Although medication is the primary way migraine is treated today, there are many non-drug alternative therapies available that can help ease headache pain. For some people, combining behavioral or alternative therapies with drug therapy can produce better results than using drug treatment alone. Others, may exclusively need non-drug options because they:
- Do not get relief from prescribed medications
- Experience serious side effects from medications
- Are pregnant or nursing
- Have other conditions where drugs are contraindicated
- Prefer non-drug treatments
Offering alternative or complementary treatments through the medical benefit can be a positive way to support those suffering with migraines. These therapies typically cost less than medications used to treat migraines and positively impact the individual’s overall health and well-being. They can also be helpful when used in conjunction with medications.
Behavioral treatments for migraines such as cognitive behavioral therapy, stress management, relaxation techniques and biofeedback may reduce migraine symptoms by 50% or more. There is also some evidence that acupuncture and exercise (including strengthening, stretching, resistance and postural training) can help lower intensity of pain during headaches and decrease frequency of migraines. Unfortunately, many migraineurs skip these therapies due to lack of coverage, cost concerns and time constraints.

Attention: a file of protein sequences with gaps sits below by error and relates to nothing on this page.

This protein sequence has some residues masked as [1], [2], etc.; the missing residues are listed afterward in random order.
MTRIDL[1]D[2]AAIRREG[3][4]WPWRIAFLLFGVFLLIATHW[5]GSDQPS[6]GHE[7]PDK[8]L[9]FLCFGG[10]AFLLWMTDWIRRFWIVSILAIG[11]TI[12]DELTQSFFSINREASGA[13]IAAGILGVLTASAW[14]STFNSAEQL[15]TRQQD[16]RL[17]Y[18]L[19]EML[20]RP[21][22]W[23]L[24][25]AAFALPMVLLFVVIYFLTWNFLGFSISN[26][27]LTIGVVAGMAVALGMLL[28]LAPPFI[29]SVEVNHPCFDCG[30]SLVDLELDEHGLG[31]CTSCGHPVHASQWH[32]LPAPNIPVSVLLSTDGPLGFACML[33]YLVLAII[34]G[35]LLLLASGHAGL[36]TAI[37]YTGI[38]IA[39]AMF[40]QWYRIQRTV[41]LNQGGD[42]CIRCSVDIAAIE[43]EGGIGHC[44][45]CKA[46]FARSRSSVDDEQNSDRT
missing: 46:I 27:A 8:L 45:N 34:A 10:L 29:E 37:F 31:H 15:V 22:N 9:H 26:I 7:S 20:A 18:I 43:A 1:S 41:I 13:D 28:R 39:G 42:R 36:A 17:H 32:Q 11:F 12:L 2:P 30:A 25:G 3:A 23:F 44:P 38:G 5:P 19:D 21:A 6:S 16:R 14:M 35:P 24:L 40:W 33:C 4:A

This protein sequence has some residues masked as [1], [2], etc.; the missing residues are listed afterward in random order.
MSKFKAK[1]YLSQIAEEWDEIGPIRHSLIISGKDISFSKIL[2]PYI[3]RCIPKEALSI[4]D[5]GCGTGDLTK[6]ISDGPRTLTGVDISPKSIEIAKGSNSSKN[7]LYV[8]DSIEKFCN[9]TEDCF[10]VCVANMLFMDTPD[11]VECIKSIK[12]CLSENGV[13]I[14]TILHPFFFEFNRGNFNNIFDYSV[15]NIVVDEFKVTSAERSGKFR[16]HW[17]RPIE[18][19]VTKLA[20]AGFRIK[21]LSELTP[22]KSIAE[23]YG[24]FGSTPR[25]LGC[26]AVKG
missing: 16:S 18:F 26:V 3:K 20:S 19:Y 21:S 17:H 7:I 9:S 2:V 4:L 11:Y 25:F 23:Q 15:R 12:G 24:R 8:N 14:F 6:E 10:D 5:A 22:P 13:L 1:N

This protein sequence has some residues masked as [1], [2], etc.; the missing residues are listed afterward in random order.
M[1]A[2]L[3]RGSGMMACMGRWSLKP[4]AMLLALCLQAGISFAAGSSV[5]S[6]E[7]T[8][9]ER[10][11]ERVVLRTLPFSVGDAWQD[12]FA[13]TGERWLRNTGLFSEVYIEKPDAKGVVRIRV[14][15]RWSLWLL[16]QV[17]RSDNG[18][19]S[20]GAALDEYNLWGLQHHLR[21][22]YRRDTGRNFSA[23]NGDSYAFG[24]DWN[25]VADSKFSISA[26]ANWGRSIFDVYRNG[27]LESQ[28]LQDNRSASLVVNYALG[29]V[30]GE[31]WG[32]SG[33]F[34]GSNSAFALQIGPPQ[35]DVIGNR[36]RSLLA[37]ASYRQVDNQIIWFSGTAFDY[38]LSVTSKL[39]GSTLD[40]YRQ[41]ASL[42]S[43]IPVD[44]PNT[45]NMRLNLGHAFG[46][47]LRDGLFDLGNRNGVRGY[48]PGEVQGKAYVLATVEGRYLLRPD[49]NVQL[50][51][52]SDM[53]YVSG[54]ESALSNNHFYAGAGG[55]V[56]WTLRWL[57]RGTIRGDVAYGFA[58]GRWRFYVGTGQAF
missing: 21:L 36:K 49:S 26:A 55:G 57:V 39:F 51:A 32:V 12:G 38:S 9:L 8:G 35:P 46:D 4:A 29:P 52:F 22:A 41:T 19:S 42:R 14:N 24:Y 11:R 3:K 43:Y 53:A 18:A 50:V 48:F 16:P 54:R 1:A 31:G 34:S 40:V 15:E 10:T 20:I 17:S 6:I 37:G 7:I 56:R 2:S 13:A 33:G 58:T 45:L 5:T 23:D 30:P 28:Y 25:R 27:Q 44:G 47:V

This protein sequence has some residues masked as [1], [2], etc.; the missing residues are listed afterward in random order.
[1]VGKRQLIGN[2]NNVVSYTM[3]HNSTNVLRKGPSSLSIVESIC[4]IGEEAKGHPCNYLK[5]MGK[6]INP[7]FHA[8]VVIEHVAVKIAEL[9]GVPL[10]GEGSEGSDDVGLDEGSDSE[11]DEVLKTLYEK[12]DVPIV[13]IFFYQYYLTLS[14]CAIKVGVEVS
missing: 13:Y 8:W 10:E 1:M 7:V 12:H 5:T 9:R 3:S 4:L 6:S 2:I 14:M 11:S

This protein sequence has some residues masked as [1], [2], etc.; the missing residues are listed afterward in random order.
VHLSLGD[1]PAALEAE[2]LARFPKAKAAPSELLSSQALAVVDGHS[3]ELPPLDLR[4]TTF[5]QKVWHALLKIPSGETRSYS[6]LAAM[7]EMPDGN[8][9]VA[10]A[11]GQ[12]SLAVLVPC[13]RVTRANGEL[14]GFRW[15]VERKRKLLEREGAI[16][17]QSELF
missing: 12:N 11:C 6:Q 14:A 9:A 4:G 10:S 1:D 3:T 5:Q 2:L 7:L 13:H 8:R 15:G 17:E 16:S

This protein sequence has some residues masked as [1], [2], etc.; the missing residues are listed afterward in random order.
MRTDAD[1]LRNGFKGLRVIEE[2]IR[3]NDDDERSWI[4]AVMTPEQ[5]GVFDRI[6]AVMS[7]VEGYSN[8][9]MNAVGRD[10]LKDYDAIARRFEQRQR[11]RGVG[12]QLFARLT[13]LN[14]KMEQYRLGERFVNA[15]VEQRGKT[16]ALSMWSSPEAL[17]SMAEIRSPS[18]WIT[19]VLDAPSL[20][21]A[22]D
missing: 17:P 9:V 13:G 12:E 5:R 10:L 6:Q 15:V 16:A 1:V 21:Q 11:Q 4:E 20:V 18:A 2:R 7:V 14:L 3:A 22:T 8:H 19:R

Common non-drug therapies
Research on the effectiveness of non-drug alternative migraine treatment is ongoing and showing promise in multiple areas. Here are some of the more common alternative therapies currently in use:
- Acupuncture: Clinical trials have found these treatments may be helpful in reducing migraine frequency and severity
- Cognitive Behavioral Therapy: Psychotherapy that teaches a migraineur to change their patterns of thinking and understand how their thoughts affect how pain is perceived
- Biofeedback: A widely accepted non-drug therapy for migraine prevention and control that uses a special device to monitor and control stress-related physical responses (e.g. muscle tension)
- Relaxation training: Techniques used most commonly to prevent headaches, however can also help manage symptoms; increases awareness and control of physical symptoms
- Massage therapy: Can ease stress, a common migraine trigger, and may reduce the frequency and intensity of migraines